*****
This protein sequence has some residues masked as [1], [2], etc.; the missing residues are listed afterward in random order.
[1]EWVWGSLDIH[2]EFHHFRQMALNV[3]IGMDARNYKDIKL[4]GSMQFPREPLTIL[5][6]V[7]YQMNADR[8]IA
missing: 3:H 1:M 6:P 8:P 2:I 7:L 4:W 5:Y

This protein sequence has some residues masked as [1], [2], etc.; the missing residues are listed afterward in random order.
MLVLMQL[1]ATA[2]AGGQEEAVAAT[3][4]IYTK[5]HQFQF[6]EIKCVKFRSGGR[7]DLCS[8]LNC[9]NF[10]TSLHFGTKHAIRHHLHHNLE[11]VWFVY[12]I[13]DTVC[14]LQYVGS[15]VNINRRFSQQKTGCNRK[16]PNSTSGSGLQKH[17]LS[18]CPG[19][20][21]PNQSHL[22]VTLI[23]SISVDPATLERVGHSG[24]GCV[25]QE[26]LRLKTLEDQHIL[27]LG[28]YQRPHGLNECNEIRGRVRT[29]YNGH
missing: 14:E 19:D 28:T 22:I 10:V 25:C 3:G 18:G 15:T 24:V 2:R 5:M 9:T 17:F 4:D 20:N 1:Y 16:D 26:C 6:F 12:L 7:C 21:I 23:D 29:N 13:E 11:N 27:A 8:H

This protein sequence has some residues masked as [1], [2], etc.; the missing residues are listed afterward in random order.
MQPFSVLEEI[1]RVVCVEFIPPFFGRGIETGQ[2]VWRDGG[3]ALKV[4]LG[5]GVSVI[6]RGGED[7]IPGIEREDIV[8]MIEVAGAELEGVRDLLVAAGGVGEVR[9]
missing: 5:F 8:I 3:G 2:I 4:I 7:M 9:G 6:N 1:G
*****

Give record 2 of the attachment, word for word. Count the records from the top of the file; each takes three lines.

This protein sequence has some residues masked as [1], [2], etc.; the missing residues are listed afterward in random order.
MLVLMQL[1]ATA[2]AGGQEEAVAAT[3][4]IYTK[5]HQFQF[6]EIKCVKFRSGGR[7]DLCS[8]LNC[9]NF[10]TSLHFGTKHAIRHHLHHNLE[11]VWFVY[12]I[13]DTVC[14]LQYVGS[15]VNINRRFSQQKTGCNRK[16]PNSTSGSGLQKH[17]LS[18]CPG[19][20][21]PNQSHL[22]VTLI[23]SISVDPATLERVGHSG[24]GCV[25]QE[26]LRLKTLEDQHIL[27]LG[28]YQRPHGLNECNEIRGRVRT[29]YNGH
missing: 14:E 19:D 28:T 22:I 10:V 25:C 3:G 18:G 15:T 24:V 2:R 5:M 9:T 17:F 4:D 20:N 1:Y 16:D 26:C 6:F 12:L 7:C 21:I 23:D 29:N 13:E 11:N 27:A 8:H